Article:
Observation of an unexpectedly large number of particles containing strange quarks, created by colliding protons together at the CERN Large Hadron Collider, is reported in a paper published online in Nature Physics this week.
Shortly after the Big Bang, elementary particles like protons and neutrons had yet to form, but their building blocks, quarks and gluons, roamed freely in a hot, primordial soup. This mixture, known as a quark-gluon plasma, can be recreated by colliding heavy nuclei inside particle colliders. Quarks come in several varieties: up and down quarks form ordinary matter, while strange quarks can be produced in large amounts in high-energy physics experiments. An enhanced production of strange particles is expected, and has already been observed, in nuclear collisions leading to the formation of quark-gluon plasma.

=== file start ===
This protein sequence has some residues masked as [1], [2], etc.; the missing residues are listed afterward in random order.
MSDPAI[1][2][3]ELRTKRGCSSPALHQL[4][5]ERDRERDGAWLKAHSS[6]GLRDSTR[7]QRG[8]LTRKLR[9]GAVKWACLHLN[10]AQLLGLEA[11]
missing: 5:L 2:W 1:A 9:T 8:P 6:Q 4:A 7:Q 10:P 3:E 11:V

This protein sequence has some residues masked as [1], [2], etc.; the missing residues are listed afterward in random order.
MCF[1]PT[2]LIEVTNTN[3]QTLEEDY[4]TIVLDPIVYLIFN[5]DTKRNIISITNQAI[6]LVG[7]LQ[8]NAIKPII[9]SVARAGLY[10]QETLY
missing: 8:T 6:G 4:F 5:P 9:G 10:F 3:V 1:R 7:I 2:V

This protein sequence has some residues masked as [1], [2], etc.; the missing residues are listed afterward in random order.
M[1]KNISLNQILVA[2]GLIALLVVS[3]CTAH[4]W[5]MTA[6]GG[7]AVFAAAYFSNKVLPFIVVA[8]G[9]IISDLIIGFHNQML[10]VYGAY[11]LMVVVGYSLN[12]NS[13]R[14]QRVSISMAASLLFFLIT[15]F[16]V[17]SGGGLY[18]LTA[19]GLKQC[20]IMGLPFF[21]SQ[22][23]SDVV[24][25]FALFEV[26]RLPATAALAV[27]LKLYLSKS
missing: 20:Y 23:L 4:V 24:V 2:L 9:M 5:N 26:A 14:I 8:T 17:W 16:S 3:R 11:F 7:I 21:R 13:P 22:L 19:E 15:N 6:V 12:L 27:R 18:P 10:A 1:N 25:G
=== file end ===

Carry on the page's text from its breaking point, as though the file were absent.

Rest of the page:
Here the ALICE Collaboration reports the first observation of this effect in the collision of the much lighter protons, where the formation of a quark-gluon plasma was not expected. Moreover, they also find other unexpected features related to the increased abundance of strange particle production. This observation will provide clues about the mechanisms behind the creation of strange quarks and improve our understanding of how strange particles first emerged from the primordial quark soup.